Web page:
Estimating the contribution of individual work tasks to room concentration: method applied to embalming.
Bennett-JS; Feigley-CE; Underhill-DW; Drane-W; Payne-TA; Stewart-PA; Herrick-RF; Utterback-DF; Hays-RB
Am Ind Hyg Assoc J 1996 Jul; 57(7):599-609
A new approach for estimating emission rates of a pollutant from monitoring data and estimating the contribution of individual work tasks to pollutant concentrations in workplace air was developed and applied to formaldehyde (50000) exposures in an embalming room. Formaldehyde concentrations at various work stations were measured during 25 embalmings at a college of mortuary science. Formaldehyde emission rates were calculated as the first derivative of the concentration with respect to time utilizing a formaldehyde mass balance relationship in which the rate of emission was set equal to the sum of the rate of formaldehyde buildup in the room and the rate of removal in the exhaust flow. Formaldehyde generation rates were then computed for 29 work tasks or events using an equation that incorporated the buildup and decay of formaldehyde concentrations in the workroom air utilizing nonlinear regression techniques. Each term representing one of the work tasks or events was integrated using the gamma function. This yielded the contribution of the formaldehyde exposures associated with the task or event to the total formaldehyde concentration in the room. The four work tasks or events that were identified as making the largest contribution to room formaldehyde concentrations were aspirating viscera after treatment with cavity fluid, an accidental spill of embalming fluid, application of osmotic gel, and infusion of the trocar cavity. These were associated with formaldehyde generation rates of 8, 22, 37, and 27 milligrams (mg) per minute and integrated formaldehyde exposures of 66, 61, 51, and 41mg, respectively. The authors conclude that this type of analysis can identify the relative importance of individual work tasks or events as contributors to workroom pollutant concentrations.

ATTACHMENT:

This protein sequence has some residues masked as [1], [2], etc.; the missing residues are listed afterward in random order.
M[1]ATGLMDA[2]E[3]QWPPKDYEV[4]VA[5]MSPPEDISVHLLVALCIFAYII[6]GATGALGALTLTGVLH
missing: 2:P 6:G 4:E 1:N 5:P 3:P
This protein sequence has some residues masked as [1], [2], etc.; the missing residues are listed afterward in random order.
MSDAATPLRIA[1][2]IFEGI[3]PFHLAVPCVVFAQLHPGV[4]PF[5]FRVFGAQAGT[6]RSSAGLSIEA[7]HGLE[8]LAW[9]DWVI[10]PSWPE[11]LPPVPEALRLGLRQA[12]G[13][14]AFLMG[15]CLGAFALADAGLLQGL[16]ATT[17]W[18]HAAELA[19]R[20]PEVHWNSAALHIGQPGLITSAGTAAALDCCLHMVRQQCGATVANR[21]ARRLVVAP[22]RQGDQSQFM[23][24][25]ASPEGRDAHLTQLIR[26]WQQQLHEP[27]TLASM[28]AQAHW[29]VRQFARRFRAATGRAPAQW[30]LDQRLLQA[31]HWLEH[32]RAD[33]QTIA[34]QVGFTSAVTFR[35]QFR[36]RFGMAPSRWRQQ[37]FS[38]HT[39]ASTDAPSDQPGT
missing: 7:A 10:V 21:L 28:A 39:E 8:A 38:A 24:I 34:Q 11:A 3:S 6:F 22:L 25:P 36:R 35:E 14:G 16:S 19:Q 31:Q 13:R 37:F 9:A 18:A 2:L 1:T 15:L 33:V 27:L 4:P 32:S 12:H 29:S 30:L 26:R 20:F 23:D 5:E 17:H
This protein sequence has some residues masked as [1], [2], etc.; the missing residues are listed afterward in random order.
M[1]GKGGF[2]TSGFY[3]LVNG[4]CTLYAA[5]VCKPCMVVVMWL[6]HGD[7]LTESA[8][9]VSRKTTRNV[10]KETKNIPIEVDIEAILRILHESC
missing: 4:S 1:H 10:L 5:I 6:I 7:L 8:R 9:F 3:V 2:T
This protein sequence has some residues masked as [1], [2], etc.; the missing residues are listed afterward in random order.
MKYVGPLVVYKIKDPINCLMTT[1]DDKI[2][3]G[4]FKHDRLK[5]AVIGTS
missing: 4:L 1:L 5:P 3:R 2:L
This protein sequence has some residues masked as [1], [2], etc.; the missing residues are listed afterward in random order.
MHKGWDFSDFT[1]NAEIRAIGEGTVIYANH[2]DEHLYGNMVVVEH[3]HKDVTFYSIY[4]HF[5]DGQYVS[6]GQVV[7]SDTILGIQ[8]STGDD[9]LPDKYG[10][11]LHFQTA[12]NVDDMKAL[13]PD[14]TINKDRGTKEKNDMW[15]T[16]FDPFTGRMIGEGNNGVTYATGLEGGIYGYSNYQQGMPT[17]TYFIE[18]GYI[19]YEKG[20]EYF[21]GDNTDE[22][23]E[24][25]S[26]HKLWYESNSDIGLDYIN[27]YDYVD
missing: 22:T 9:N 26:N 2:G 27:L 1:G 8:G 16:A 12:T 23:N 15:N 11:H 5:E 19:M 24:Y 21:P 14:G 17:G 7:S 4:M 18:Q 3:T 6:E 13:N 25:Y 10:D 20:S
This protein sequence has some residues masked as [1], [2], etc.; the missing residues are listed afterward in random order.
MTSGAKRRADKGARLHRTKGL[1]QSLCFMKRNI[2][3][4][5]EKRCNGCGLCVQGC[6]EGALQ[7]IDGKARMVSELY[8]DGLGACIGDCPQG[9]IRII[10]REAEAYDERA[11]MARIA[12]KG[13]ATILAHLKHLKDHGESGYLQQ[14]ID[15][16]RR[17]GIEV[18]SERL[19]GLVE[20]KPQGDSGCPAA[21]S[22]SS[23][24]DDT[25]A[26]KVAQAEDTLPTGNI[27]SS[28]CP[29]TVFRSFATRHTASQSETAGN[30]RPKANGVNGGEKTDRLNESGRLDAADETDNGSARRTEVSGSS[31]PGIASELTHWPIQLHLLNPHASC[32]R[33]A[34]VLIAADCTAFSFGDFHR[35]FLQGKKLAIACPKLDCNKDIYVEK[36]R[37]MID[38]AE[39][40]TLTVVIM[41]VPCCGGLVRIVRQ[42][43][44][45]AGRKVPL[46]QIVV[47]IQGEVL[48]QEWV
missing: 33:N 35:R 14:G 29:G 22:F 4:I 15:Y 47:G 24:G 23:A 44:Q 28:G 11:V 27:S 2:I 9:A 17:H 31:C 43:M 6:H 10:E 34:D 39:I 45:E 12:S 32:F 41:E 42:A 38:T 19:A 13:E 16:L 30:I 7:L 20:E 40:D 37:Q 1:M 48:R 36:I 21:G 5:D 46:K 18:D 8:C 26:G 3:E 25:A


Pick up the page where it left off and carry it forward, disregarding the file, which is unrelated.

NIOSH-Author; Indoor-air-pollution; Formaldehydes; Emission-sources; Occupational-exposure; Workplace-monitoring; Mathematical-models; Air-monitoring; Work-analysis; Indoor-environmental-quality;
Author Keywords: embalming; emission rates; exposure; formaldehyde; mathematical model; nonlinear regression
Charles E. Feigley, University of South Carolina School of Public Health, Department of Environmental Health Sciences, Health Sciences Building, Room 311, Columbia, SC 29208
American Industrial Hygiene Association Journal